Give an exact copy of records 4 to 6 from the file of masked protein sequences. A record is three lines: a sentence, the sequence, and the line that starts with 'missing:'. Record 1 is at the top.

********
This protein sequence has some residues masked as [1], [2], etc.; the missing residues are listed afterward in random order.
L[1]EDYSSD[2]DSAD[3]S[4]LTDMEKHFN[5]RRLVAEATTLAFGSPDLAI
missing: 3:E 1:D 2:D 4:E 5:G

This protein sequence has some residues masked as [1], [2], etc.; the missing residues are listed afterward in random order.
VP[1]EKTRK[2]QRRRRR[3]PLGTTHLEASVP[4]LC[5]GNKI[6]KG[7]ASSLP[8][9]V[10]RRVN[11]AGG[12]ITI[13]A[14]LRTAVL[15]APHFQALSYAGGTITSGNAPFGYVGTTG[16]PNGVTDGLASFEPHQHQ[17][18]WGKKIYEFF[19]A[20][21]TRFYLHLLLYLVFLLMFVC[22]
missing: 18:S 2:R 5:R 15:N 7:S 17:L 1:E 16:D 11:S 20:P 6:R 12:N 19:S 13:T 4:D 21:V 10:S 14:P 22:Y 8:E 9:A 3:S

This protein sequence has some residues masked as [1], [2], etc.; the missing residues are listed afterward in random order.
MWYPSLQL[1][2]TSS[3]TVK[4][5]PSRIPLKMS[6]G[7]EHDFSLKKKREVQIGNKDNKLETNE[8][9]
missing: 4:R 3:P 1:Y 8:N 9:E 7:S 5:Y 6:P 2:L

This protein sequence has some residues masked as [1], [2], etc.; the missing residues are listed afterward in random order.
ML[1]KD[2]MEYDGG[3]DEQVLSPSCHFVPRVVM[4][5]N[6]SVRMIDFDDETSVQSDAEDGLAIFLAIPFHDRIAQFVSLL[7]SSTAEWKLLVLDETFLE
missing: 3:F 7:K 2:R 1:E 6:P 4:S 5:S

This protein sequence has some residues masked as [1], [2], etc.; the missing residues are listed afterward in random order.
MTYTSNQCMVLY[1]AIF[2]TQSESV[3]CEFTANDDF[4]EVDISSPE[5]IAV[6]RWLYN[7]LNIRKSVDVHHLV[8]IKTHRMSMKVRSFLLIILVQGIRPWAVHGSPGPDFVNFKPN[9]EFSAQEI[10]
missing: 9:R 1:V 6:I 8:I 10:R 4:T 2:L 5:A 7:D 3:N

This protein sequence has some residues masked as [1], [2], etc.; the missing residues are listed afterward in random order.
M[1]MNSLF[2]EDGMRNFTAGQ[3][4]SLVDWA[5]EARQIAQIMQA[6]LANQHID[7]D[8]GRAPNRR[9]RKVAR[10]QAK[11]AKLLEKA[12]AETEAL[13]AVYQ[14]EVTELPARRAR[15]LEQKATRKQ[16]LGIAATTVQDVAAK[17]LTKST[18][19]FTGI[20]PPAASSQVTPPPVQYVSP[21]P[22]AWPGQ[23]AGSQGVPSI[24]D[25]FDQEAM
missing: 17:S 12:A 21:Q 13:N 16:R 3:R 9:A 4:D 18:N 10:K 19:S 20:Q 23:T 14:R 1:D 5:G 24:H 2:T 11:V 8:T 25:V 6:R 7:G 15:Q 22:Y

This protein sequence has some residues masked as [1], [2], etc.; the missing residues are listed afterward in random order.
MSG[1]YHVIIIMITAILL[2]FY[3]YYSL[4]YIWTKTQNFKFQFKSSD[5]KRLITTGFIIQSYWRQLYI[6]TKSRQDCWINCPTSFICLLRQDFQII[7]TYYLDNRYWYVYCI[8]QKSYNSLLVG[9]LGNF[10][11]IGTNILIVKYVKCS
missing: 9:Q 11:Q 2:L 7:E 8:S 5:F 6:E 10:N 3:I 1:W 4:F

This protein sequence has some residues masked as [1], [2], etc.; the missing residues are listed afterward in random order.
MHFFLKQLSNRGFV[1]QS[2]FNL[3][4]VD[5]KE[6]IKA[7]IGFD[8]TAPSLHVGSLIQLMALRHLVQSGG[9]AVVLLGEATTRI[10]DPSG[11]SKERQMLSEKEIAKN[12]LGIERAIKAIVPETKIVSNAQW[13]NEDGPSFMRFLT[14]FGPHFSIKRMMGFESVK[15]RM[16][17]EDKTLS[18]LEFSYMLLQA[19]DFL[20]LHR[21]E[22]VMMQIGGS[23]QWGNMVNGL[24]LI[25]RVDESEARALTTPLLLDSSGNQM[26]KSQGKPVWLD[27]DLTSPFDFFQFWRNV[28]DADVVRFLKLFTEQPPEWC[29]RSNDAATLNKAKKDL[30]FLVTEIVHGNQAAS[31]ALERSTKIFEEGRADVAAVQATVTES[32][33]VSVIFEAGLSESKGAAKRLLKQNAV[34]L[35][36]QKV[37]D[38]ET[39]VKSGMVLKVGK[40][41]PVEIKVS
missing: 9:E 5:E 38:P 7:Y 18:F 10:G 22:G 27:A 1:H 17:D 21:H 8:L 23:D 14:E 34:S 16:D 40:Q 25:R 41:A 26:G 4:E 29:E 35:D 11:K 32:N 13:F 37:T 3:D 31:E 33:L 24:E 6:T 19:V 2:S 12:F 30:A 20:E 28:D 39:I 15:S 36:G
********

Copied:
This protein sequence has some residues masked as [1], [2], etc.; the missing residues are listed afterward in random order.
ML[1]KD[2]MEYDGG[3]DEQVLSPSCHFVPRVVM[4][5]N[6]SVRMIDFDDETSVQSDAEDGLAIFLAIPFHDRIAQFVSLL[7]SSTAEWKLLVLDETFLE
missing: 3:F 7:K 2:R 1:E 6:P 4:S 5:S

This protein sequence has some residues masked as [1], [2], etc.; the missing residues are listed afterward in random order.
MTYTSNQCMVLY[1]AIF[2]TQSESV[3]CEFTANDDF[4]EVDISSPE[5]IAV[6]RWLYN[7]LNIRKSVDVHHLV[8]IKTHRMSMKVRSFLLIILVQGIRPWAVHGSPGPDFVNFKPN[9]EFSAQEI[10]
missing: 9:R 1:V 6:I 8:I 10:R 4:T 2:L 5:A 7:D 3:N

This protein sequence has some residues masked as [1], [2], etc.; the missing residues are listed afterward in random order.
M[1]MNSLF[2]EDGMRNFTAGQ[3][4]SLVDWA[5]EARQIAQIMQA[6]LANQHID[7]D[8]GRAPNRR[9]RKVAR[10]QAK[11]AKLLEKA[12]AETEAL[13]AVYQ[14]EVTELPARRAR[15]LEQKATRKQ[16]LGIAATTVQDVAAK[17]LTKST[18][19]FTGI[20]PPAASSQVTPPPVQYVSP[21]P[22]AWPGQ[23]AGSQGVPSI[24]D[25]FDQEAM
missing: 17:S 12:A 21:Q 13:N 16:R 3:R 9:A 4:D 18:N 10:K 19:S 20:Q 23:T 14:R 1:D 5:G 24:H 2:T 11:V 8:T 25:V 6:R 7:G 15:Q 22:Y